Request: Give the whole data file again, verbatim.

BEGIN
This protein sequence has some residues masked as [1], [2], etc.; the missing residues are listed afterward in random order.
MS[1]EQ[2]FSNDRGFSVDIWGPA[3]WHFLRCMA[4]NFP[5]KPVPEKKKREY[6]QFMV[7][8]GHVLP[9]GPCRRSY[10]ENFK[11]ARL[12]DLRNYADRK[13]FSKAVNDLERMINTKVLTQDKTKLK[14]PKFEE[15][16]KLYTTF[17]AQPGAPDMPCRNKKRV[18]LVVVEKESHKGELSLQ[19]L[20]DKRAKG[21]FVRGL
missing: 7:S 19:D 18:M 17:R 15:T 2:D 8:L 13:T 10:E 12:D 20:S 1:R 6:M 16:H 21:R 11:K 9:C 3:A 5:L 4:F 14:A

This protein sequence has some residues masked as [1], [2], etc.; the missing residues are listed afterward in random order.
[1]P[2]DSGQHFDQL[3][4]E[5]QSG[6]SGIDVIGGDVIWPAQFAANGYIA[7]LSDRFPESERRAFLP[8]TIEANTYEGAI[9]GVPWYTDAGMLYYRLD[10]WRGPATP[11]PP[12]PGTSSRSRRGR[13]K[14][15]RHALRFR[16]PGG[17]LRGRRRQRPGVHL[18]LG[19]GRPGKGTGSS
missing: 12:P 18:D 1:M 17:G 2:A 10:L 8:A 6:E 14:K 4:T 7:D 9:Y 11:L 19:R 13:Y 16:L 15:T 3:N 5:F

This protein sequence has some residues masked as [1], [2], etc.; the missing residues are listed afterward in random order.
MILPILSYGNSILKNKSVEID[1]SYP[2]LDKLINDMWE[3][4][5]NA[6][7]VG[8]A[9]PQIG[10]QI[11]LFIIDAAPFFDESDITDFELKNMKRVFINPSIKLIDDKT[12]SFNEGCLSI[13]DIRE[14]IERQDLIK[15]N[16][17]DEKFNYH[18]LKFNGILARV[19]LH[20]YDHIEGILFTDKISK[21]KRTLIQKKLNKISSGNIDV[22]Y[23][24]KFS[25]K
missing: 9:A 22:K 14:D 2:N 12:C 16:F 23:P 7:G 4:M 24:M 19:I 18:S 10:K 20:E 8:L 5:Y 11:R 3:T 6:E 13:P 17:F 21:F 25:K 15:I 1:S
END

This protein sequence has some residues masked as [1], [2], etc.; the missing residues are listed afterward in random order.
MS[1]EQ[2]FSNDRGFSVDIWGPA[3]WHFLRCMA[4]NFP[5]KPVPEKKKREY[6]QFMV[7][8]GHVLP[9]GPCRRSY[10]ENFK[11]ARL[12]DLRNYADRK[13]FSKAVNDLERMINTKVLTQDKTKLK[14]PKFEE[15][16]KLYTTF[17]AQPGAPDMPCRNKKRV[18]LVVVEKESHKGELSLQ[19]L[20]DKRAKG[21]FVRGL
missing: 7:S 19:D 18:M 17:R 15:T 2:D 8:L 13:T 10:E 12:D 20:S 1:R 6:M 16:H 21:R 11:K 9:C 3:A 5:L 4:F 14:A

This protein sequence has some residues masked as [1], [2], etc.; the missing residues are listed afterward in random order.
[1]P[2]DSGQHFDQL[3][4]E[5]QSG[6]SGIDVIGGDVIWPAQFAANGYIA[7]LSDRFPESERRAFLP[8]TIEANTYEGAI[9]GVPWYTDAGMLYYRLD[10]WRGPATP[11]PP[12]PGTSSRSRRGR[13]K[14][15]RHALRFR[16]PGG[17]LRGRRRQRPGVHL[18]LG[19]GRPGKGTGSS
missing: 12:P 18:D 1:M 17:G 2:A 10:L 8:A 6:E 14:K 4:T 7:D 9:Y 11:L 19:R 13:Y 16:L 15:T 3:N 5:F

This protein sequence has some residues masked as [1], [2], etc.; the missing residues are listed afterward in random order.
MILPILSYGNSILKNKSVEID[1]SYP[2]LDKLINDMWE[3][4][5]NA[6][7]VG[8]A[9]PQIG[10]QI[11]LFIIDAAPFFDESDITDFELKNMKRVFINPSIKLIDDKT[12]SFNEGCLSI[13]DIRE[14]IERQDLIK[15]N[16][17]DEKFNYH[18]LKFNGILARV[19]LH[20]YDHIEGILFTDKISK[21]KRTLIQKKLNKISSGNIDV[22]Y[23][24]KFS[25]K
missing: 9:A 22:K 14:D 2:N 12:C 16:F 23:P 7:G 4:M 24:M 19:I 18:S 10:K 20:E 8:L 5:Y 11:R 3:T 6:E 13:P 17:F 21:F 25:K 15:I 1:S